by Andreas Cremer and Chris Reiter
Nov. 14 (Bloomberg) -- European car sales plunged almost 15 percent in October, the sixth consecutive monthly decline, as credit-market turmoil and an economic slowdown hurt demand.
Registrations dropped to 1.13 million vehicles last month from 1.33 million a year earlier, the Brussels-based European Automobile Manufacturers' Association said today in a statement. Sales for the first 10 months fell 5.4 percent to 12.8 million vehicles, accelerating from a 4.4 percent contraction through September.
General Motors Corp. and Toyota Motor Corp. were hurt the most as the European economy battles with recession. Gross domestic product in the 15-nation euro region will shrink for three consecutive quarters this year, the European Commission said Nov. 3, lowering its full-year forecast to 1.2 percent growth from 1.3 percent.
``This is one of the toughest markets I've ever seen,'' said Peter Cornelis, chief executive officer of privately held Kroymans Corp., which owns more than 50 dealerships that sell makes including Ford, GM's Opel and Fiat SpA's Alfa Romeo in Germany, the Netherlands and Belgium. ``One of the big issues at the moment is credit. All the banks are getting more critical. It's extremely difficult.''
The Hilversum, Netherlands-based company is working harder to get customers into showrooms, where traffic is less than half what it was a year ago. Kroymans, which also imports Cadillac and Hummer cars for GM, may reduce the number of dealerships if the slump persists, Cornelis said.
Aid for Automakers
Declining car markets and prospects of limits on carbon- dioxide emissions have caused European automakers to call for 40 billion euros ($51 billion) in low-interest loans. Any EU aid would follow $25 billion in cheap loans that U.S. rivals including GM and Ford Motor Co. are set to receive.
Industrywide car sales in western Europe, including the 15 countries that were members of the EU before May 2004 plus Iceland, Norway and Switzerland, slid 16 percent in October to 1.03 million vehicles, led by drops of 86 percent in Iceland and 55 percent in Ireland.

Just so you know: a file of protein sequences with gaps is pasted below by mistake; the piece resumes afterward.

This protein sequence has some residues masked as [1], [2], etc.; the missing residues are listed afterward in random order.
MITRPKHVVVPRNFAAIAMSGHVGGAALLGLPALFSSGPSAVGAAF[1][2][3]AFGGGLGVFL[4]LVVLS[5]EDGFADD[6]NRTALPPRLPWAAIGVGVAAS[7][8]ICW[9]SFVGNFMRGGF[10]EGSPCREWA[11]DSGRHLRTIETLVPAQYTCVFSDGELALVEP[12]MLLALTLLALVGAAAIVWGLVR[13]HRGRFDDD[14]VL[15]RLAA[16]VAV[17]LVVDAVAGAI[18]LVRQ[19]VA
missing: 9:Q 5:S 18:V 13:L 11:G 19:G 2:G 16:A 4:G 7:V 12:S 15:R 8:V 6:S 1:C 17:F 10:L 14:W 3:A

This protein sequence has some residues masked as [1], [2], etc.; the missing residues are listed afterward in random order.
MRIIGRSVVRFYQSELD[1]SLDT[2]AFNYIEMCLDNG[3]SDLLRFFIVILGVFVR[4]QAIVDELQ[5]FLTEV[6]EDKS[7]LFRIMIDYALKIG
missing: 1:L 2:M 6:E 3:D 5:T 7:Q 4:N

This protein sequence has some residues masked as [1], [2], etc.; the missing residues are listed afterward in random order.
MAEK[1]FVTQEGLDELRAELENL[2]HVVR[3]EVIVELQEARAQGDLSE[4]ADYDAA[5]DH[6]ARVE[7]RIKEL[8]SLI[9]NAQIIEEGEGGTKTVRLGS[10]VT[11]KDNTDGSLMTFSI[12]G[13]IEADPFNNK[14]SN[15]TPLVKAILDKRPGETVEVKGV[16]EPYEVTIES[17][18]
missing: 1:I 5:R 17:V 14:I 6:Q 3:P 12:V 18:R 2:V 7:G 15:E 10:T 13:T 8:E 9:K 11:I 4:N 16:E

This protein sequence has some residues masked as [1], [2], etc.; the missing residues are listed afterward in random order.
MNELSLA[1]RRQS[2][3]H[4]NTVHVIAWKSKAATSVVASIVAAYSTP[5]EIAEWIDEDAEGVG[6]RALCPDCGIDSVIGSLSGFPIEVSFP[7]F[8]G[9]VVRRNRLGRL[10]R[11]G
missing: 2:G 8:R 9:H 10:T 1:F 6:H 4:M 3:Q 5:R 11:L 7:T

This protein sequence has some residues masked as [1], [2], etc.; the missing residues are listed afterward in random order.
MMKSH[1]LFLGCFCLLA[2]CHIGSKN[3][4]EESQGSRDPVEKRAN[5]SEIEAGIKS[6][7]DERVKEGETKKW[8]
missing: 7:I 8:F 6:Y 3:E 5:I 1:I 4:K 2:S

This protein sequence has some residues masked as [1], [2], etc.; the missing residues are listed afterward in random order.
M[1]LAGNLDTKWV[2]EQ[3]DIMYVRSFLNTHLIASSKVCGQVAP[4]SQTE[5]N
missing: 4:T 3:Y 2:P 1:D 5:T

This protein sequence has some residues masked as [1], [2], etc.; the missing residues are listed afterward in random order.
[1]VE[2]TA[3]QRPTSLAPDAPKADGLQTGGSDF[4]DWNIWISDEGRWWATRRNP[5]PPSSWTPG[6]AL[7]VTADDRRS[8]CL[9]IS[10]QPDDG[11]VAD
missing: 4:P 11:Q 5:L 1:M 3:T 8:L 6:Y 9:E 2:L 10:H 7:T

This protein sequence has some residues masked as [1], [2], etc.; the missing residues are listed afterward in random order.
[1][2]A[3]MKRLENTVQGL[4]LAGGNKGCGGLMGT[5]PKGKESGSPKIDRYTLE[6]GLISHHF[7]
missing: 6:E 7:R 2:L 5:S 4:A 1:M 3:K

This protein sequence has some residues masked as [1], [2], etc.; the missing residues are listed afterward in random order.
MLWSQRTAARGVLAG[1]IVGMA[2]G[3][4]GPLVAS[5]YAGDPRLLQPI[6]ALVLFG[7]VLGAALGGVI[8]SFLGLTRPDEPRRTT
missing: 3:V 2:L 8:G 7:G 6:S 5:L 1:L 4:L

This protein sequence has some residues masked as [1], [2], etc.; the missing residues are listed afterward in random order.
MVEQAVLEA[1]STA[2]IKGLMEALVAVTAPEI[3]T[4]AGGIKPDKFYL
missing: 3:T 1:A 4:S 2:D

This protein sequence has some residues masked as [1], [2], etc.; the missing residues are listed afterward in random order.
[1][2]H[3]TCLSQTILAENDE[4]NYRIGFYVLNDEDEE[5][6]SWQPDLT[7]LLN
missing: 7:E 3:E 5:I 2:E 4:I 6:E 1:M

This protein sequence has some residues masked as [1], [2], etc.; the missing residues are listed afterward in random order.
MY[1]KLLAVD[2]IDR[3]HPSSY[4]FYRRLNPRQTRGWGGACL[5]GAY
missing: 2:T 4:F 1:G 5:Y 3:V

``Nobody is buying cars at the moment,'' said Georg Stuerzer, a Munich-based automotive analyst at UniCredit. ``The malaise is spreading across Europe and a recovery is not in sight.''
Deliveries in the 10 eastern European nations that have joined the EU since 2004 declined 3.2 percent to 99,076 units. By contrast, sales in those countries posted a 7.8 percent increase in September. The association's figures don't include sales in Russia.
``Carmakers are suffering big-time; the situation could barely be worse,'' said Ferdinand Dudenhoeffer, director of the Center for Automotive Research at the University of Gelsenkirchen in Germany, before ACEA released its figures.
GM's sales in Europe fell 25 percent to 94,479 vehicles, with the Saab brand reporting a 28 percent plunge. The Detroit- based carmaker said Nov. 7 it may run short of cash by the end of the year unless the market improves or it raises more capital.
Registrations in Europe by Toyota slumped 24 percent to 54,612 cars. Asia's largest carmaker, leading GM in global auto sales this year, posted a 69 percent plunge in quarterly net income on Nov. 6. Deliveries of its Lexus brand fell 32 percent.
European deliveries by Renault SA, France's second-biggest carmaker, fell 19 percent, while sales by Stuttgart, Germany- based Daimler AG, the world's second-biggest maker of luxury cars, dropped 17 percent, the association said.
Volkswagen AG, Europe's biggest carmaker, posted a 7.6 percent drop in October. Its Audi luxury brand's deliveries rose 3.3 percent.